I don’t have captaincy pressure on me: Babar Azam

Babar's captaincy has been questioned and he has faced accusations of lacking aggression in field settings.

I don’t have captaincy pressure on me: Babar Azam PHOTO: AFP

Pakistan's chances of making the semi-finals of the Cricket World Cup are on a knife-edge after their eight-wicket defeat to Afghanistan.

It was the team's third successive loss at the tournament after two opening wins.

Pakistan's bowling was touted as world class before the Asia Cup and when they restricted a strong India side to 266 all out in a washed out game at Pallekele, commentators saw it as a major warning to World Cup rivals.

But two weeks before the showpiece event, key fast bowler Naseem Shah was ruled out with a shoulder injury.

Spearhead Shaheen Shah Afridi has 10 wickets in five games in India but has failed to make an early impact -- his 2-36 against India and 5-54 facing Australia came in losing causes. In the opening wins over Netherlands and Sri Lanka, he managed two wickets at a combined cost of 103 runs.

Haris Rauf has leaked runs, conceding 286 in five games for eight wickets while the spinners have lacked bite on the slow and turning pitches of India. Shadab Khan, Usama Mir, Mohammad Nawaz and Iftikhar Ahmed have just six wickets in five matches between them, conceding 502 runs.

Babar Azam is one of the top batsmen in white ball cricket -- he has two fifties at the World Cup -- but his captaincy has been questioned and he has faced accusations of lacking aggression in field settings.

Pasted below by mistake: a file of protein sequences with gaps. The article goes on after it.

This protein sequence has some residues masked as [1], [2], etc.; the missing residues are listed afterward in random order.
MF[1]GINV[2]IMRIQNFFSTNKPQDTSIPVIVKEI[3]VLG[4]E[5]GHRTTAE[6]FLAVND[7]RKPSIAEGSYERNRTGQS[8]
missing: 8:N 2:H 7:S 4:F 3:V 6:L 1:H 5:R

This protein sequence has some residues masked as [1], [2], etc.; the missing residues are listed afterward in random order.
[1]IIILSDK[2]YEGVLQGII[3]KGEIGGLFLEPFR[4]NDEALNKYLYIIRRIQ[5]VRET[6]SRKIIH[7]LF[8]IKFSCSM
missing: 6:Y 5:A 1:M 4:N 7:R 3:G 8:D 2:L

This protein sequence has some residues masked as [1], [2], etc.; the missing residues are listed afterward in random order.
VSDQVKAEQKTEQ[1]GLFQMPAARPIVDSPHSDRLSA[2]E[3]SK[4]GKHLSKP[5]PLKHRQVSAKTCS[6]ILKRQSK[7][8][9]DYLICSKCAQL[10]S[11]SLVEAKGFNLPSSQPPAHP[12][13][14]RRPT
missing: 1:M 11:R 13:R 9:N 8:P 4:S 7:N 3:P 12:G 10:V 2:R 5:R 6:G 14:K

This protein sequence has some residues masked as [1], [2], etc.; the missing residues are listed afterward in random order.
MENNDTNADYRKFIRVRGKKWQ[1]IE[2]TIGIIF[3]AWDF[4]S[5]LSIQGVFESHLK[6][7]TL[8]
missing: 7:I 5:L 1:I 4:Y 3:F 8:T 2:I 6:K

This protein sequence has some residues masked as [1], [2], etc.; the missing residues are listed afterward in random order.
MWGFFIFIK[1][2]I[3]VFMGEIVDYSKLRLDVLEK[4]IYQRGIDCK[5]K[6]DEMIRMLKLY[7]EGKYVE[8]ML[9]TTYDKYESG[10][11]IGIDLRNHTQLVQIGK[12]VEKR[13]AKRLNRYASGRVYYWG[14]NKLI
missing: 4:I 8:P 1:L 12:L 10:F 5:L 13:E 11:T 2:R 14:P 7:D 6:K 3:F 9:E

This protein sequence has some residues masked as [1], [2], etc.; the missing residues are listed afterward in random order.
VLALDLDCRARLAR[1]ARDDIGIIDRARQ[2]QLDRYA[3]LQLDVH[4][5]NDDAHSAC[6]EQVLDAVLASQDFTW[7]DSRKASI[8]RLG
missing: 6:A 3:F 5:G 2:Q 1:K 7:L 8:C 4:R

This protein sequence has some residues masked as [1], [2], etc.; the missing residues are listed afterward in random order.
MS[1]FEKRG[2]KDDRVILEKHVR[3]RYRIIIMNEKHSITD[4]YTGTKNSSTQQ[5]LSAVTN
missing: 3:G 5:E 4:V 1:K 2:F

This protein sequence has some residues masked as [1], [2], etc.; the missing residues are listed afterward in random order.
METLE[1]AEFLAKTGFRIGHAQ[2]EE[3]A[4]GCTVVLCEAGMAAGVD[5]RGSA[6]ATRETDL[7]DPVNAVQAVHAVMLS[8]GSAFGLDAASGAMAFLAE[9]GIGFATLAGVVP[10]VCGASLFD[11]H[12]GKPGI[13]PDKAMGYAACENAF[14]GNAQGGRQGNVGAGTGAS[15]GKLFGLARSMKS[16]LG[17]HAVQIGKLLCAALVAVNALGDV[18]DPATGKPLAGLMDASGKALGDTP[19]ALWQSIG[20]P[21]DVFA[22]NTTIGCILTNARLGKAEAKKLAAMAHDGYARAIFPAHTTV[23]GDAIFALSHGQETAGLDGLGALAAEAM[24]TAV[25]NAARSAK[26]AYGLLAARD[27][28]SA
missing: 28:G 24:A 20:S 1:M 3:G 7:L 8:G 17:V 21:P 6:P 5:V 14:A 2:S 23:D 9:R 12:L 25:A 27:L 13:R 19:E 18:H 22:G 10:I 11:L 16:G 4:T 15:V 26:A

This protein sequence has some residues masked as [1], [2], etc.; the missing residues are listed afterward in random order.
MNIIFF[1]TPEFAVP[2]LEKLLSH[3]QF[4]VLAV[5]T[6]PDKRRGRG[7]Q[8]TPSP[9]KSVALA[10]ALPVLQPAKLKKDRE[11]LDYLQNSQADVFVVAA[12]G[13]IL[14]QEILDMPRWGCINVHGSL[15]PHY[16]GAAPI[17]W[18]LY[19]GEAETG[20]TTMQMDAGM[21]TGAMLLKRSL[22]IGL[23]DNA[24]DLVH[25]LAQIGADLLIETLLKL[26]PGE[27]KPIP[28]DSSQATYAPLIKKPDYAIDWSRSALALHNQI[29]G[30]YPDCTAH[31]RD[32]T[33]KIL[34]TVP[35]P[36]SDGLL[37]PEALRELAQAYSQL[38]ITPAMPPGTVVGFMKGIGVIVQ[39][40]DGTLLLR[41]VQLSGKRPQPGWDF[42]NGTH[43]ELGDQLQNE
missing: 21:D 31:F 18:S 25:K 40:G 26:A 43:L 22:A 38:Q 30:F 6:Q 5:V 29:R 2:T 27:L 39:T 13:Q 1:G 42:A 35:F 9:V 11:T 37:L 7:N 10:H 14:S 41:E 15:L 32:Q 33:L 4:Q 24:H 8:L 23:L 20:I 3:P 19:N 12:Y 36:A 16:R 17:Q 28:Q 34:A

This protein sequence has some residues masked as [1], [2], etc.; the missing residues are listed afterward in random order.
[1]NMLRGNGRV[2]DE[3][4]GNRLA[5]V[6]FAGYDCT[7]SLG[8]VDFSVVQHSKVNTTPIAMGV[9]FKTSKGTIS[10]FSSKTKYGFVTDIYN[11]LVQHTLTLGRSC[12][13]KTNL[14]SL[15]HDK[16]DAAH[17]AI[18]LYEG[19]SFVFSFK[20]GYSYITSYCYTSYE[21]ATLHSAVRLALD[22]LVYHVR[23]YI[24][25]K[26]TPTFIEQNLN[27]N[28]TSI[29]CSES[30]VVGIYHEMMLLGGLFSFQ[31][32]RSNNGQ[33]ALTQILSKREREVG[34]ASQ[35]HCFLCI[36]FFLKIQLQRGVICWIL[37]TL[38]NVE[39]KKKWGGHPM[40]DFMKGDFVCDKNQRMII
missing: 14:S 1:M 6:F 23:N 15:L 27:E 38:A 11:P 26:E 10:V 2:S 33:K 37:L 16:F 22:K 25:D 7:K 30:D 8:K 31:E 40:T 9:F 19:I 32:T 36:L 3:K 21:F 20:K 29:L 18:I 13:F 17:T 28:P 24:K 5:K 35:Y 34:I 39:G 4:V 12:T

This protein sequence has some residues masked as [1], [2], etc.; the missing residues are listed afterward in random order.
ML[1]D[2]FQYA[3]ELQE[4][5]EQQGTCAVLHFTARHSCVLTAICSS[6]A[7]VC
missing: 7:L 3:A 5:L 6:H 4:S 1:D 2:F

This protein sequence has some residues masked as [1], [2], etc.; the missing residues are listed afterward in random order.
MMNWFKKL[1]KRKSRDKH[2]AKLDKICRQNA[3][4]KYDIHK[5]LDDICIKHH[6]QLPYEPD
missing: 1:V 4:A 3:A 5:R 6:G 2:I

Pakistan media have consistently accused him of favouring his friends in selection.

"As far as captaincy is concerned, I don't have much pressure on me or on my batting. I try to give my best in batting," Babar said after Monday's loss to Afghanistan.

"During fielding, I think about captaincy and during batting I just think about the batting."

Babar has won some sympathy in India for his team having to play in front of crowds where Pakistan fans have been effectively banned.

Tight security has also meant that the squad is virtually confined to their hotels once their playing and training commitments are completed.

There have been frequent, unsettling changes in the the Pakistan Cricket Board set-up -- three chairmen in the past year -- which hurt planning for the World Cup.

Former chairman Najam Sethi brought in Mickey Arthur as team director but he also kept his Derbyshire county job in England.

Directing the team from the UK, he was criticised in some media as a "Zoom coach."

Pakistan officials have also been accused of failing to manage the workload of their fast bowlers with Naseem and Shaheen playing all three formats.

Naseem's most obvious replacements, Ihsanullah and Mohammad Hasnain were also unfit, forcing Pakistan to recall Hasan Ali.

"You were not able to find a coach and since you liked foreign ones you hired an online coach. We change our system frequently and that is showing in our performance in the World Cup," said former Pakistan great Wasim Akram.